Hedda Gabler TicketsNow Closed
What's it all about?
Olivier Award-winner Sheridan Smith stars in the title role of Brian Friel's outstanding new adaptation of Ibsen's masterpiece, Hedda Gabler.
The talented, versatile and wildly popular actress has confessed to nerves about stepping out of her comfort zone to play Hedda, one of the great classical roles for actresses.
But the Old Vic's Artistic Director (and a half-decent actor himself, we hear) Kevin Spacey has no such doubt.
"Sheridan is a wonderful actress who has rightly received acclaim for her recent work," he says. "I am sure audiences will be intrigued to see her tackle this role."
The play tells the story of aristocrat's daughter Hedda Gabler, who marries a man she doesn’t love, whose rivalry with another man compels Hedda to make life-or-death decisions.
This production, described by Spacey as the highlight of the Old Vic's autumn / winter season, is directed by Anna Mackmin. Mackmin's previous successes include the acclaimed Burn/Chatroom/Citizenship at the NT and Ibsen's Ghosts at the Gate Theatre. The producer is Michael Grandage.
What's the story?
Hedda Gabler is the well-known daughter of a general. She marries would-be academic and author George Tesman out of desperation but finds their life together unbearably dull.
Hedda's old friend Thea comes to visit and tells Hedda that their hard-living mutual acquaintance Eilert Lövborg has cleaned up his act and written a manuscript of a history book that has been critically accliamed by academia. Hedda reads it and discovers in it all the imagination and spirit she yearns for in George.
Lövborg comes to call, and Hedda finds herself jealous of Thea's influence over him. Lövborg loses his manuscript at a party. When George returns home with it Hedda burns the book in a jealous rage, and a lethal chain of events is set in motion.
Who's in it?
Olivier Award-winner Sheridan Smith stars in the title role of this major new production alongside Buffy Davis, Anne Reid, Adrian Scarborough and Fenella Woolgar.
Smith first came to the public’s attention via standout performances in TV comedies Gavin & Stacey and Two Pints of Lager and a Packet of Crisps.
She received an Olivier Award nomination in 2008 for her work in Little Shop of Horrors at the Menier Chocolate Factory and its subsequent transfers to the Duke of York’s Theatre and the New Ambassadors Theatre.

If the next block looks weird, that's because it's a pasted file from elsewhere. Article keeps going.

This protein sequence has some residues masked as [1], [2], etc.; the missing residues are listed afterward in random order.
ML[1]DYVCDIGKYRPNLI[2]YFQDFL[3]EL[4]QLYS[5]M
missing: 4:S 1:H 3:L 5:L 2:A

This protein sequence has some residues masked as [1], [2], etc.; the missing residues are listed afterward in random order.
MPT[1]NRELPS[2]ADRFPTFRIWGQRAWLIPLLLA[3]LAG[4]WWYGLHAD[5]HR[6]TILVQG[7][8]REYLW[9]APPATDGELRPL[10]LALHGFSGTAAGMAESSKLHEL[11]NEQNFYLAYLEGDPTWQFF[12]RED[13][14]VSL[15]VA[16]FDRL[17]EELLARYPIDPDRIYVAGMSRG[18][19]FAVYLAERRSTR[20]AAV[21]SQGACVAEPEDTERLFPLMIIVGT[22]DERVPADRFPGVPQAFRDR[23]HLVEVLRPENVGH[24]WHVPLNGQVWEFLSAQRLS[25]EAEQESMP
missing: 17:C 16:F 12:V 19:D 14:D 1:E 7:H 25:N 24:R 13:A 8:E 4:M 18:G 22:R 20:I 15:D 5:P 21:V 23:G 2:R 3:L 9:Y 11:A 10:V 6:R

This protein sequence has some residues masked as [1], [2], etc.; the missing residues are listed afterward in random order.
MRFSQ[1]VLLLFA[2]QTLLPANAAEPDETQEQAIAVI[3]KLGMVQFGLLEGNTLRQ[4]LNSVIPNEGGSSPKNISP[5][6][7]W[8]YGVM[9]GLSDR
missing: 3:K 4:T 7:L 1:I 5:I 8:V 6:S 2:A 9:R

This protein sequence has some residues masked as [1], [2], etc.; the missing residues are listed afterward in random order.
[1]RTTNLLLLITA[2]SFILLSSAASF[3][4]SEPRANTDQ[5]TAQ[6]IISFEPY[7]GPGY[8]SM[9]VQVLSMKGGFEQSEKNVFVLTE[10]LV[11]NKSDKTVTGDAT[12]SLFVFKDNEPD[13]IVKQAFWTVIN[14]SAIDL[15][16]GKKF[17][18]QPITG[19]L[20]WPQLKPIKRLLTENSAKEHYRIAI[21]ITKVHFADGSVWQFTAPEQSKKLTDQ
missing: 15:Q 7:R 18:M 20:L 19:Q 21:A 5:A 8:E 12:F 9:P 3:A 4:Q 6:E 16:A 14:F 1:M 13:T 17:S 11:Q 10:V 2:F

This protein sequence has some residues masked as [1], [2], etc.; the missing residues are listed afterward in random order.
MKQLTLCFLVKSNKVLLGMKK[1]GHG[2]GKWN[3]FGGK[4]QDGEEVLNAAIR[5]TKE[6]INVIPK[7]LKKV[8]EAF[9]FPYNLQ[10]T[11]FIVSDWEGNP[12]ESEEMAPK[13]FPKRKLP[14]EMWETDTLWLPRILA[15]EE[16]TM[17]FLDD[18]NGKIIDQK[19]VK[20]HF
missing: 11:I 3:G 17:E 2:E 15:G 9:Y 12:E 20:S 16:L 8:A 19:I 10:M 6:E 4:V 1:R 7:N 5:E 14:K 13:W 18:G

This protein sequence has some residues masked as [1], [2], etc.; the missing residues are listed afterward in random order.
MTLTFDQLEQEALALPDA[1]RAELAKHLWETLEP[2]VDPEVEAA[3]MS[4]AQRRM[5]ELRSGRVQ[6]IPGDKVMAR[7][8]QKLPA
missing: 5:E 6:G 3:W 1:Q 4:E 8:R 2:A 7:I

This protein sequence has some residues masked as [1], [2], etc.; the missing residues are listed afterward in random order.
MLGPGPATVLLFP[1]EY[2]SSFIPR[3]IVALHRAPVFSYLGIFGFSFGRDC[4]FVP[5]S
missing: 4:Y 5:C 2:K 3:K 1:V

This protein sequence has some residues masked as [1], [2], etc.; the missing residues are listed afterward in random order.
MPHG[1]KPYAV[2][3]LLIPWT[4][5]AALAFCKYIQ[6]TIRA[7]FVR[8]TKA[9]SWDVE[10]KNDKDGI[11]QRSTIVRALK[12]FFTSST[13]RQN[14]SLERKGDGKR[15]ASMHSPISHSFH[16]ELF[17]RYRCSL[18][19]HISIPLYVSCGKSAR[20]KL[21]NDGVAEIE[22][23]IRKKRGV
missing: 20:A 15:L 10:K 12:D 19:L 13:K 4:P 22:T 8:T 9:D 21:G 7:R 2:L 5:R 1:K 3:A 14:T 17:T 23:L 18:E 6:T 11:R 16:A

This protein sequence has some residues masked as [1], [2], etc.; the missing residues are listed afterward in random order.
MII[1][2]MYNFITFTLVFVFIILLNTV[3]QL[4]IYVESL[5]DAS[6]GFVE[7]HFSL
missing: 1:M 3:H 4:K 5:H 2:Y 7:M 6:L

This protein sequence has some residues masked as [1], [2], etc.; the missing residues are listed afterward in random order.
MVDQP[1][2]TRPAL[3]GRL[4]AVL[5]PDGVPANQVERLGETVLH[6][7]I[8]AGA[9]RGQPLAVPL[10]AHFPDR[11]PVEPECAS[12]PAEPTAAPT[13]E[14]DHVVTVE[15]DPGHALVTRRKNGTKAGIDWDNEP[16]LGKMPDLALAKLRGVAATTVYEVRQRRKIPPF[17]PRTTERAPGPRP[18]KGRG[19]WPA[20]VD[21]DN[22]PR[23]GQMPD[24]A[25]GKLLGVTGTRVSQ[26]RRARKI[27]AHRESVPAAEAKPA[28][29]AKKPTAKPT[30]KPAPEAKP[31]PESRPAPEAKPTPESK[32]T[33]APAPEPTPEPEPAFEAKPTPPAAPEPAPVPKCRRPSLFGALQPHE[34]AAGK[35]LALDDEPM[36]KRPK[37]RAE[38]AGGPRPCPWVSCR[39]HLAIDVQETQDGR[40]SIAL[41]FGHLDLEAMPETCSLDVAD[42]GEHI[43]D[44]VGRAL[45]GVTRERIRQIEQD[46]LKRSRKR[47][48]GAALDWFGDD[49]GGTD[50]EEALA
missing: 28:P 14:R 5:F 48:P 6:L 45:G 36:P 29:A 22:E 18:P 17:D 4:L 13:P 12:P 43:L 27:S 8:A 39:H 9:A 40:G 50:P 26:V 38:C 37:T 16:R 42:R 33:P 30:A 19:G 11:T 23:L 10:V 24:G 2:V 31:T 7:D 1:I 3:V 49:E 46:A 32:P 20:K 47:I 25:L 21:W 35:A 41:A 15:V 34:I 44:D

Smith finally bagged a Best Actress Olivier, among several other awards, for her performance as Elle Woods in the West End production of Legally Blonde: the Musical.
Her other stage credits include Tinderbox: a Revenge Comedy at the Bush Theatre, Shepherd's Bush and Trevor Nunn's production of Flare Path at the Theatre Royal Haymarket.
Who is Hedda Gabler suitable for?
It's a cannily pitched production that will appeal equally if you're among Sheridan Smith's many fans or you're simply a lover of classic theatre who wishes to see a dynamic, vital new presentation of one of the late 19th century's greatest and most enduring plays.
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Did You Know?
Ibsen's psychologically complex characterisation of Hedda Gabler was a very modern stroke in 1890, when he wrote the play.
Her seemingly illogical, neurotic behaviour was a step forward from the more apparently rational behaviour of the bulk of fictional characters that preceded her, and is thought to reflect the influence of Freud, whose ideas were first becoming widespread at that time.
As a result, the character of Hedda still feels utterly fresh and believable today. Perhaps that's why so many famous leading actresses have continued to gravitate toward the role.
Among the legendary leading ladies who have essayed the part in the last 100 years or so are Eleonora Duse, Alla Nazimova, Ingrid Bergman, Janet Suzman, Diana Rigg, Isabelle Huppert, Kate Mulgrew, Kelly McGillis, Fiona Shaw, Maggie Smith, Annette Bening, Amanda Donohoe, Judy Davis, Emmanuelle Seigner, Harriet Walter, Rosamund Pike and Cate Blanchett.
In 2001 the play was staged at Chicago's Steppenwolf Theater starring Martha Plimpton, currently winning acclaim in TV's Raising Hope. Plimpton is credited with bringing renewed modern interest to the play in the USA.